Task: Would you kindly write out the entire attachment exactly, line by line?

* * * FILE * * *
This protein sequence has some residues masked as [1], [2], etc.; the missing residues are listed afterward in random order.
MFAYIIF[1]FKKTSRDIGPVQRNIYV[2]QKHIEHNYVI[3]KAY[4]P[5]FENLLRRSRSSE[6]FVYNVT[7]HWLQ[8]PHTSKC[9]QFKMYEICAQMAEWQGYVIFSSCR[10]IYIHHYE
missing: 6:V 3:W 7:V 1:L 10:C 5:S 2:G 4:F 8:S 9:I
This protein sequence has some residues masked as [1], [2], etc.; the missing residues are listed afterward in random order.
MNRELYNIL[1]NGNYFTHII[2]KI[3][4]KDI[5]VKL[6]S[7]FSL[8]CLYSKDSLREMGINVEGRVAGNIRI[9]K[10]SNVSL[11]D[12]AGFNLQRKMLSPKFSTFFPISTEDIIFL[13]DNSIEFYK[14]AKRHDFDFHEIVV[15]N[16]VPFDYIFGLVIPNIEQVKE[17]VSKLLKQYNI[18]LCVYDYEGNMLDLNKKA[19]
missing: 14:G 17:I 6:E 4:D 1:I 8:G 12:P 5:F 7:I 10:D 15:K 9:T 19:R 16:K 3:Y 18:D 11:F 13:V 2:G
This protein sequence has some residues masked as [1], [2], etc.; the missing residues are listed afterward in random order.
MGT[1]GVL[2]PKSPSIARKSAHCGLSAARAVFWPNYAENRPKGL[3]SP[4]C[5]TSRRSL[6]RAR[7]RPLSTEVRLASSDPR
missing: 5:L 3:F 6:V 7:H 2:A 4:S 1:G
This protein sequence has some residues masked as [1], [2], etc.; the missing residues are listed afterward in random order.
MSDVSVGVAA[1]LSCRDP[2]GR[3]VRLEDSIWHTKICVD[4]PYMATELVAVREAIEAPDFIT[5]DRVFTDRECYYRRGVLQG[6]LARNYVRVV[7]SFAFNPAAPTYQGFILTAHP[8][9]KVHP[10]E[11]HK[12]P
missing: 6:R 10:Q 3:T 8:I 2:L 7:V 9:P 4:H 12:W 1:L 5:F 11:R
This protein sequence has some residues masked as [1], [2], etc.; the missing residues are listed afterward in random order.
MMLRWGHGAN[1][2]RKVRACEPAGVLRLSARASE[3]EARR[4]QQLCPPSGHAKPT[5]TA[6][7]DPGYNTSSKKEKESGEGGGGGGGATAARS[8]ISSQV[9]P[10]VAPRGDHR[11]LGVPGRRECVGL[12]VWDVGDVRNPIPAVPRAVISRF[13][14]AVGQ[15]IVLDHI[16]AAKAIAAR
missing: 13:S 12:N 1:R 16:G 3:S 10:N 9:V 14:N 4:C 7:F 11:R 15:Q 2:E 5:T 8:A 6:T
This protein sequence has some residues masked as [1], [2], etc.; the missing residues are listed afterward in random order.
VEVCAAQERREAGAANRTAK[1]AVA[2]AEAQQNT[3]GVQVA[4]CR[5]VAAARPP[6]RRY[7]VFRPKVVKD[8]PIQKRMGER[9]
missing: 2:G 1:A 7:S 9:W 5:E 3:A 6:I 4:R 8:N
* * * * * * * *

This protein sequence has some residues masked as [1], [2], etc.; the missing residues are listed afterward in random order.
MFAYIIF[1]FKKTSRDIGPVQRNIYV[2]QKHIEHNYVI[3]KAY[4]P[5]FENLLRRSRSSE[6]FVYNVT[7]HWLQ[8]PHTSKC[9]QFKMYEICAQMAEWQGYVIFSSCR[10]IYIHHYE
missing: 6:V 3:W 7:V 1:L 10:C 5:S 2:G 4:F 8:S 9:I
This protein sequence has some residues masked as [1], [2], etc.; the missing residues are listed afterward in random order.
MNRELYNIL[1]NGNYFTHII[2]KI[3][4]KDI[5]VKL[6]S[7]FSL[8]CLYSKDSLREMGINVEGRVAGNIRI[9]K[10]SNVSL[11]D[12]AGFNLQRKMLSPKFSTFFPISTEDIIFL[13]DNSIEFYK[14]AKRHDFDFHEIVV[15]N[16]VPFDYIFGLVIPNIEQVKE[17]VSKLLKQYNI[18]LCVYDYEGNMLDLNKKA[19]
missing: 14:G 17:I 6:E 4:D 1:I 8:G 12:P 5:F 7:I 10:D 15:K 9:T 19:R 16:K 3:Y 18:D 11:F 13:V 2:G
This protein sequence has some residues masked as [1], [2], etc.; the missing residues are listed afterward in random order.
MGT[1]GVL[2]PKSPSIARKSAHCGLSAARAVFWPNYAENRPKGL[3]SP[4]C[5]TSRRSL[6]RAR[7]RPLSTEVRLASSDPR
missing: 5:L 3:F 6:V 7:H 2:A 4:S 1:G
This protein sequence has some residues masked as [1], [2], etc.; the missing residues are listed afterward in random order.
MSDVSVGVAA[1]LSCRDP[2]GR[3]VRLEDSIWHTKICVD[4]PYMATELVAVREAIEAPDFIT[5]DRVFTDRECYYRRGVLQG[6]LARNYVRVV[7]SFAFNPAAPTYQGFILTAHP[8][9]KVHP[10]E[11]HK[12]P
missing: 6:R 10:Q 3:T 8:I 2:L 7:V 9:P 4:H 12:W 1:L 5:F 11:R
This protein sequence has some residues masked as [1], [2], etc.; the missing residues are listed afterward in random order.
MMLRWGHGAN[1][2]RKVRACEPAGVLRLSARASE[3]EARR[4]QQLCPPSGHAKPT[5]TA[6][7]DPGYNTSSKKEKESGEGGGGGGGATAARS[8]ISSQV[9]P[10]VAPRGDHR[11]LGVPGRRECVGL[12]VWDVGDVRNPIPAVPRAVISRF[13][14]AVGQ[15]IVLDHI[16]AAKAIAAR
missing: 13:S 12:N 1:R 16:G 3:S 10:N 9:V 14:N 4:C 7:F 11:R 15:Q 2:E 5:T 8:A 6:T
This protein sequence has some residues masked as [1], [2], etc.; the missing residues are listed afterward in random order.
VEVCAAQERREAGAANRTAK[1]AVA[2]AEAQQNT[3]GVQVA[4]CR[5]VAAARPP[6]RRY[7]VFRPKVVKD[8]PIQKRMGER[9]
missing: 2:G 1:A 7:S 9:W 5:E 3:A 6:I 4:R 8:N